Data items tend to be like children; they enjoy hanging around in groups together. Often you'll see the same three or four data items together in lots of places: fields in a couple of classes, parameters in many method signatures. Bunches of data that hang around together really ought to be made into their own object. The first step is to look for where the clumps appear as fields. Use Extract Class on the fields to turn the clumps into an object. Then turn your attention to method signatures using Introduce Parameter Object or Preserve Whole Object to slim them down. The immediate benefit is that you can shrink a lot of parameter lists and simplify method calling. Don't worry about data clumps that use only some of the fields of the new object. As long as you are replacing two or more fields with the new object, you'll come out ahead.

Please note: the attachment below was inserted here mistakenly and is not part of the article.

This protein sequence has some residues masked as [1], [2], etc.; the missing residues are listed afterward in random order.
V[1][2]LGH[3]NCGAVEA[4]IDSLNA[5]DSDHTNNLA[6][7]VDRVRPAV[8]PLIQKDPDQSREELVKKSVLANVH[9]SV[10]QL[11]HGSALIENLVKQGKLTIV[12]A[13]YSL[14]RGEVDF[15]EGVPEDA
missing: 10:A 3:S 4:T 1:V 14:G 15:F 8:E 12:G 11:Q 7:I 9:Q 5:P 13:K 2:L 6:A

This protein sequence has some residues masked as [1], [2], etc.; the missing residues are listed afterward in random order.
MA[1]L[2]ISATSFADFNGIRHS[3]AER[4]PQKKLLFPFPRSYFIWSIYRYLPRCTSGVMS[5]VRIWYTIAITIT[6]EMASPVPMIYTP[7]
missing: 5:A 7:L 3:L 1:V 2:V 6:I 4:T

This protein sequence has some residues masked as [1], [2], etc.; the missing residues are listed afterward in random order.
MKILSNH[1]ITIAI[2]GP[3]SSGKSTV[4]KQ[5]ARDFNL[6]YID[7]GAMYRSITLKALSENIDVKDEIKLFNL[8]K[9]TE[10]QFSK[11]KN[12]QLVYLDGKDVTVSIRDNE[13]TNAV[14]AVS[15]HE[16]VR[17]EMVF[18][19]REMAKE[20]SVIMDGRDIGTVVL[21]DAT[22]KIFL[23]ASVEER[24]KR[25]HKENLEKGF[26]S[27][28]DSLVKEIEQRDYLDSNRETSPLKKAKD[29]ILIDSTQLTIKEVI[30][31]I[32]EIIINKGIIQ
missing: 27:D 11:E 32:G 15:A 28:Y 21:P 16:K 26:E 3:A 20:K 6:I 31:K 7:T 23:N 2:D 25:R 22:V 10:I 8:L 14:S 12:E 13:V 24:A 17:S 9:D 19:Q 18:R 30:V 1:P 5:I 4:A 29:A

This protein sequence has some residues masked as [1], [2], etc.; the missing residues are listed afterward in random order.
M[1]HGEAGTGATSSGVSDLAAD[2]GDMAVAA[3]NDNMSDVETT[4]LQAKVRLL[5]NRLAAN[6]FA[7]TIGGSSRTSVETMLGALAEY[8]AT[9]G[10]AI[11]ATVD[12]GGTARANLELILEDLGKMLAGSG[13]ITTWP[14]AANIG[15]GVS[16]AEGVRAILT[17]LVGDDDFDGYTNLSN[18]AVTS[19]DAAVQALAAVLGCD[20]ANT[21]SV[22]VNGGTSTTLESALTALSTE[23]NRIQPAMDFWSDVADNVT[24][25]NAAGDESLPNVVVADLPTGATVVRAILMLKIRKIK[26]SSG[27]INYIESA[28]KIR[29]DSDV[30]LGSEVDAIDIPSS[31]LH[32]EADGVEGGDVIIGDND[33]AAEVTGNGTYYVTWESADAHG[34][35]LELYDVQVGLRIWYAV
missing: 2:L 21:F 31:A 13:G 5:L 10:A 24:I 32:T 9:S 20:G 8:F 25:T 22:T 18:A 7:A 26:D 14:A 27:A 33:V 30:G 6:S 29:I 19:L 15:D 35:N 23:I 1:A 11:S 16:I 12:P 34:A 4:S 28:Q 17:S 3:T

A good test is to consider deleting one of the data values: if you did this, would the others make any sense? If they don't, it's a sure sign that you have an object that's dying to be born.
Reducing field lists and parameter lists will certainly remove a few bad smells, but once you have the objects, you get the opportunity to make a nice perfume. You can now look for cases of feature envy, which will suggest behavior that can be moved into your new classes. Before long these classes will be productive members of society.